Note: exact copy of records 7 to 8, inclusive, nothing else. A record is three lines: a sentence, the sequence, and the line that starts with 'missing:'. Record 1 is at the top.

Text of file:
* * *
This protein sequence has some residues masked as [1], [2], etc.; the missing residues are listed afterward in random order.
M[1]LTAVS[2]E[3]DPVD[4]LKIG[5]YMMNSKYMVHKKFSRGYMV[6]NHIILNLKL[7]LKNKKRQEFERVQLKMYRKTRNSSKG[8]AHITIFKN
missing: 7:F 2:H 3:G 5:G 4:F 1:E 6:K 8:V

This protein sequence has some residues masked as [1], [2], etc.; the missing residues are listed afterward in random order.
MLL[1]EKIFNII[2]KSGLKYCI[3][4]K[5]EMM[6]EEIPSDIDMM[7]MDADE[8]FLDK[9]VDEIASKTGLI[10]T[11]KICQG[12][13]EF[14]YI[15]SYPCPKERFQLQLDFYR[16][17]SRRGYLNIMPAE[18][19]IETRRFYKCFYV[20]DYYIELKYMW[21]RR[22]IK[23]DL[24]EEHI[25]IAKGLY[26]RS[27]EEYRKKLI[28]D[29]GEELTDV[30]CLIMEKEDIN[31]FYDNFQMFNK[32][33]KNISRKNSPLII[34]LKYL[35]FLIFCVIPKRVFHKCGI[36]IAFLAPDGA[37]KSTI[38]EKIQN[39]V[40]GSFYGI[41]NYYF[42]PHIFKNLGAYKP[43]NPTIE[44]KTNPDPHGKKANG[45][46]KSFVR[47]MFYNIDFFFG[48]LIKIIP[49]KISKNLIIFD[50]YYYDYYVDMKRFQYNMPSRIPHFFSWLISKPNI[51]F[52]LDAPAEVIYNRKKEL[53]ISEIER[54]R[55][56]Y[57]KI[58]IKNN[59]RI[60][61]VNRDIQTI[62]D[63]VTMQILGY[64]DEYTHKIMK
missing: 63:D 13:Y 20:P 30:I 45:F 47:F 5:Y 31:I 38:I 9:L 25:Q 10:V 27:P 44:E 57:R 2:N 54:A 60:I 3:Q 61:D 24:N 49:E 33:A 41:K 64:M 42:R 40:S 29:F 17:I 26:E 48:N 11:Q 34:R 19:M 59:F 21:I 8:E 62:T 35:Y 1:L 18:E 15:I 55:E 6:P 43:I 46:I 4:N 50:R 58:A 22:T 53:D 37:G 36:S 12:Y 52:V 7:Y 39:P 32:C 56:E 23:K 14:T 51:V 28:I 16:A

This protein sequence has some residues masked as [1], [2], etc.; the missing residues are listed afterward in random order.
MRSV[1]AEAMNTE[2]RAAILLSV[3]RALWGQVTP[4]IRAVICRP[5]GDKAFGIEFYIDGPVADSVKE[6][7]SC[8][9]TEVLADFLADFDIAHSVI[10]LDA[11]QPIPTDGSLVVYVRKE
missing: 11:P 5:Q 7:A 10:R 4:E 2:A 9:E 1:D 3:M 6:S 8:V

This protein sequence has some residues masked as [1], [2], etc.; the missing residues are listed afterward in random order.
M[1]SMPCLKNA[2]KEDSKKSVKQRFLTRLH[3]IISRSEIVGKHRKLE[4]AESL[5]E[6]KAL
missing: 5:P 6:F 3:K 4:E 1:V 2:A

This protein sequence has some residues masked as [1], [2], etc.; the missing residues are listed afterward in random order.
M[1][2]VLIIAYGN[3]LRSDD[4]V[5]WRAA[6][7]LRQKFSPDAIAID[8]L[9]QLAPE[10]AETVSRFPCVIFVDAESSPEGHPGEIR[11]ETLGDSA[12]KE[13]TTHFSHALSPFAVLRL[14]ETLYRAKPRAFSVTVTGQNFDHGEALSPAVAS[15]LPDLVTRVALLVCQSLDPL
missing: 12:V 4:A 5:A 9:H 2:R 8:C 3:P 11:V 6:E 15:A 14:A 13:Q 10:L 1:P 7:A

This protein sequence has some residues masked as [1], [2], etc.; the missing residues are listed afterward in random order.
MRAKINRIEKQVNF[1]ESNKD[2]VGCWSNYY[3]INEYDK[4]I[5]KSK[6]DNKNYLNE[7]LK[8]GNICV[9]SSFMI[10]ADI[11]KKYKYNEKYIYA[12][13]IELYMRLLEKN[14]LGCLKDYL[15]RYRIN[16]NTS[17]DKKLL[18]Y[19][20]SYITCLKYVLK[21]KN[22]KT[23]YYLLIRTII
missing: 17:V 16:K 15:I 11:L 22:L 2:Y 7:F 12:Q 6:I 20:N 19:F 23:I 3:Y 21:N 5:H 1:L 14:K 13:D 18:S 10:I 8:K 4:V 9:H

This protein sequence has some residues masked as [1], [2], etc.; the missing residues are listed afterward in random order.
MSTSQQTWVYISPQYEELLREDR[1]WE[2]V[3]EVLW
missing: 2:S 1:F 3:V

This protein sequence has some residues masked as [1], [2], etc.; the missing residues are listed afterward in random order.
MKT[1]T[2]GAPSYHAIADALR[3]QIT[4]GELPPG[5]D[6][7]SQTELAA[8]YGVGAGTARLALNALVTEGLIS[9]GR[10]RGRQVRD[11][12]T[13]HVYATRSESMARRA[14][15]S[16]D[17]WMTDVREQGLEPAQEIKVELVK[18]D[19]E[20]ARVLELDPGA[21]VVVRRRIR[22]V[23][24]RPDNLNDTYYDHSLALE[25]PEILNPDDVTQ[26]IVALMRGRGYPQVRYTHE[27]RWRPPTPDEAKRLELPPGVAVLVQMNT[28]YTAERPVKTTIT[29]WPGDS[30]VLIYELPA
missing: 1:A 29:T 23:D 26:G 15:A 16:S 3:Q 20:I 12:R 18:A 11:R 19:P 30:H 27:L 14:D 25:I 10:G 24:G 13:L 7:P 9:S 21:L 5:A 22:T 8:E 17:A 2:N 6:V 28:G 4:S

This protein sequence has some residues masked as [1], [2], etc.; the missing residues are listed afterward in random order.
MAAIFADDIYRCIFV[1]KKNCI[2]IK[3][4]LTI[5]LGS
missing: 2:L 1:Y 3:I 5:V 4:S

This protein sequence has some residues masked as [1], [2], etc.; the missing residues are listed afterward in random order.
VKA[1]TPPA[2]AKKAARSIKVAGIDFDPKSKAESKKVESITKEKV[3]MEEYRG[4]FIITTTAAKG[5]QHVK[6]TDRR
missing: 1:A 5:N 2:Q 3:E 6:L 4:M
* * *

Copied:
This protein sequence has some residues masked as [1], [2], etc.; the missing residues are listed afterward in random order.
MSTSQQTWVYISPQYEELLREDR[1]WE[2]V[3]EVLW
missing: 2:S 1:F 3:V

This protein sequence has some residues masked as [1], [2], etc.; the missing residues are listed afterward in random order.
MKT[1]T[2]GAPSYHAIADALR[3]QIT[4]GELPPG[5]D[6][7]SQTELAA[8]YGVGAGTARLALNALVTEGLIS[9]GR[10]RGRQVRD[11][12]T[13]HVYATRSESMARRA[14][15]S[16]D[17]WMTDVREQGLEPAQEIKVELVK[18]D[19]E[20]ARVLELDPGA[21]VVVRRRIR[22]V[23][24]RPDNLNDTYYDHSLALE[25]PEILNPDDVTQ[26]IVALMRGRGYPQVRYTHE[27]RWRPPTPDEAKRLELPPGVAVLVQMNT[28]YTAERPVKTTIT[29]WPGDS[30]VLIYELPA
missing: 1:A 29:T 23:D 26:G 15:A 16:S 3:Q 20:I 12:R 18:A 11:R 19:P 30:H 27:L 14:D 25:I 10:G 24:G 13:L 7:P 9:S 21:L 5:A 22:T 8:E 17:A 2:N 6:V 28:G 4:S